Looking to Hedge Against Russia-Ukraine Turmoil? Analysts Suggest 3 Stocks to Buy
Russia’s invasion of Ukraine is nearly 3 weeks now, and the conventional wisdom still hasn’t settled on an outlook. A combination of poor Russian performance has run across the grain of stout Ukrainian resistance, creating a military picture that no one had expected, along with a heft shock to the world’s commodity and stock prices.
But there are some possible bright spots for investors looking for a hedge against the geopolitical turmoil. Cybersecurity, defense, and certain energy stocks are likely gainers in the coming months, as the war situation and its economic fallout will put a premium on these services.
With this in mind, we’ve used TipRanks' database to pinpoint three such stocks. Each has earned a “Strong Buy” consensus rating from the analyst community and brings strong growth prospects to the table. Let's take a closer look.
CrowdStrike Holdings (CRWD)
Let’s start in cybersecurity, a field that is getting plenty of press as black-hat hacking is known to be a non-kinetic military strength of the Russians – and for that matter, of Ukraine, too. CrowdStrike was an early entrant to the cybersecurity niche, and has become a leader in the field. The company’s Falcon Endpoint Protection product line is an industry standard, and offers customers a wide range of options in solutions for online and network security, with 22 cloud modules available on the popular SaaS model
CrowdStrike’s services – and its revenues and earnings – have all been gaining traction over the past year, with the increases starting long before Russia embarked on ratcheting up the tensions with Ukraine. The pandemic-inspired push to remote work, with a consequent increased need for network security, supported the gains; the Ukraine situation will only increase the spotlight on the need for proactive digital safety measures.
A look at the company’s recent earnings report, for fiscal 4Q22, will clarify the story. The top line came in at $431 million, up 63% year-over-year and well above the forecast expectations of $412 million. At the bottom line, non-GAAP EPS was reported at 30 cents, more than double the 13 cents reported in the year-ago quarter. EPS was up for the third quarter in a row; revenues have been recording sequential gains for the past two years.
The consistently strong revenues and earnings are reflected in the company’s cash position. CrowdStrike reported $442 million free cash flow (FCF) for its Q4, a company record, and had $2 billion in liquid assets on hand to close out its fiscal year.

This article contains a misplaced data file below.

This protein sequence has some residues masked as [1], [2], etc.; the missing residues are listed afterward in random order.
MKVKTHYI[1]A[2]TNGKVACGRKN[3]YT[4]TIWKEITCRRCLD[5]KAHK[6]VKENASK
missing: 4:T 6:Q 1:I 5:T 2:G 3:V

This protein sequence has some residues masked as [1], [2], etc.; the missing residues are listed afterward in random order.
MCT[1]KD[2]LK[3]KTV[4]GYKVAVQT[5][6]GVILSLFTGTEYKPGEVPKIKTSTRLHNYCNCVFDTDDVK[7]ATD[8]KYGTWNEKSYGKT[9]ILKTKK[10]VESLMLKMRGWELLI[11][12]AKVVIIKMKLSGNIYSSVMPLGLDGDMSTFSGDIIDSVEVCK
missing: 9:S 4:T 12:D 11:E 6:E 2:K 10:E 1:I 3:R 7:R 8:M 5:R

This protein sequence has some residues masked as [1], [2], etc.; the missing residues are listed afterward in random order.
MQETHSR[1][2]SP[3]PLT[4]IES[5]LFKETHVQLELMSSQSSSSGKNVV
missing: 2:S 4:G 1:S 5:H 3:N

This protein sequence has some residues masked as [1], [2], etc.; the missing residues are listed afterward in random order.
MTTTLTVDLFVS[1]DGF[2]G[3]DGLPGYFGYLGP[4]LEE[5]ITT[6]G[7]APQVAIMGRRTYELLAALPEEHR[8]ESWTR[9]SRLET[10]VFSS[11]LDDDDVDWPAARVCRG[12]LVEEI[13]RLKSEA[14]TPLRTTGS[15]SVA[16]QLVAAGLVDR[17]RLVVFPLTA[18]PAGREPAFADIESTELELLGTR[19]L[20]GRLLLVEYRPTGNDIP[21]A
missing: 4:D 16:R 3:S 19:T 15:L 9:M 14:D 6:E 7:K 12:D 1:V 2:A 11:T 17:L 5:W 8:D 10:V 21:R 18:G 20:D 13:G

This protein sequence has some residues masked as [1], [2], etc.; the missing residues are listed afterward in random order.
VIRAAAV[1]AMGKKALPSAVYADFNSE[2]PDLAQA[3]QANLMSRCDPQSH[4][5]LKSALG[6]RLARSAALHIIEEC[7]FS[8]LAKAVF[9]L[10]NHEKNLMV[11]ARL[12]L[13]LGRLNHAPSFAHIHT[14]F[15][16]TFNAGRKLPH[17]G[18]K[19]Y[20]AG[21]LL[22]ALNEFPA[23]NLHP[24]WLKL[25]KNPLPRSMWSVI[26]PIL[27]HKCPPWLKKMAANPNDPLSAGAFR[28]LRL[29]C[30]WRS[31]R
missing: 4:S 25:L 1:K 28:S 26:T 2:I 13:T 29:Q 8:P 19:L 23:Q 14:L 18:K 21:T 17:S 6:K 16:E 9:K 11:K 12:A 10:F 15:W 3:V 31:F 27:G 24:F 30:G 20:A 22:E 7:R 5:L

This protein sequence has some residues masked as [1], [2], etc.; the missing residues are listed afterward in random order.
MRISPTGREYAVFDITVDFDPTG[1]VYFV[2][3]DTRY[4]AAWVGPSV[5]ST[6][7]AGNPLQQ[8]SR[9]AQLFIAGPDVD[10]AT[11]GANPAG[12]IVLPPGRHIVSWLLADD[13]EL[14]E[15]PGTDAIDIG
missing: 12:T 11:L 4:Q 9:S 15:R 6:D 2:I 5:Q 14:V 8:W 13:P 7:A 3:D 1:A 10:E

Covering CrowdStrike for RBC, analyst Matthew Hedberg sees the strong performance continuing into the company’s fiscal 2023. He writes: “With a record pipeline into Q1/23 aided by the recent Russia/Ukraine situation and consistent track record of outperformance, we believe the bias is towards additional upside to estimates through FY/23. Overall, another strong quarter as CrowdStrike remains in rare air with outsized growth and impressive margin and FCF expansion…”
These comments support Hedberg’s Outperform (i.e. Buy) rating, while his $275 price target implies an upside of ~44% going forward. (To watch Hedberg’s track record, click here)
While Hedberg is particularly bullish on CrowdStrike, he is hardly an outlier here. The stock has picked up 23 reviews in recent weeks, and these break down 22 to 1 in favor of Buy over Hold. The shares are priced at $190.54 and their $264 average target suggests a one-year upside of ~39%.
Raytheon Technologies (RTX)
For the second stock, we’ll shift over to the defense industry. Raytheon has a long history in aerospace and intelligence technology, designing and manufacturing aircraft engines, guided missiles, avionics systems, and communications and surveillance satellites, among other advanced products. The company is a major contractor for the US military, and provides important weapons systems such as the Javelin and Stinger missiles that have been making headlines in the Ukraine conflict, the Iron Dome anti-missile system, the Tomahawk cruise missiles, and the famous Patriot surface to air missile.
The defense industry is one of the modern world’s major cash cows – that was an established fact long before the Russian attack on Ukraine. Raytheon has been showing revenue and earnings increases for the last couple of years, and the company’s 4Q21 report, released in January, was no exception. While the top line of $17.04 billion was up just 4% year-over-year, earnings were stronger; adjusted EPS, at $1.08, beat the $1.02 forecast and rose 45% from the year-ago quarter.
Among the bulls is Morgan Stanley analyst Kristine Liwag, who writes of Raytheon’s current situation: “The US and NATO allies in Europe continue to deliver anti-tank and anti-aircraft weapons to Ukraine and look to replenish stocks... In 2017, the US State Department also cleared a $10.5bn sale of higher-end missile defense systems to Poland, including RTX’s PATRIOT System... We see the situation in Ukraine potentially spurring additional FMS for similar higher-end systems. We also see conviction around nuclear modernization spending potentially benefitting RTX (Long-Range Standoff Weapon)... We continue to see the ongoing conflict placing upward pressure on FMS and see RTX as best positioned given exposure to missile defense…”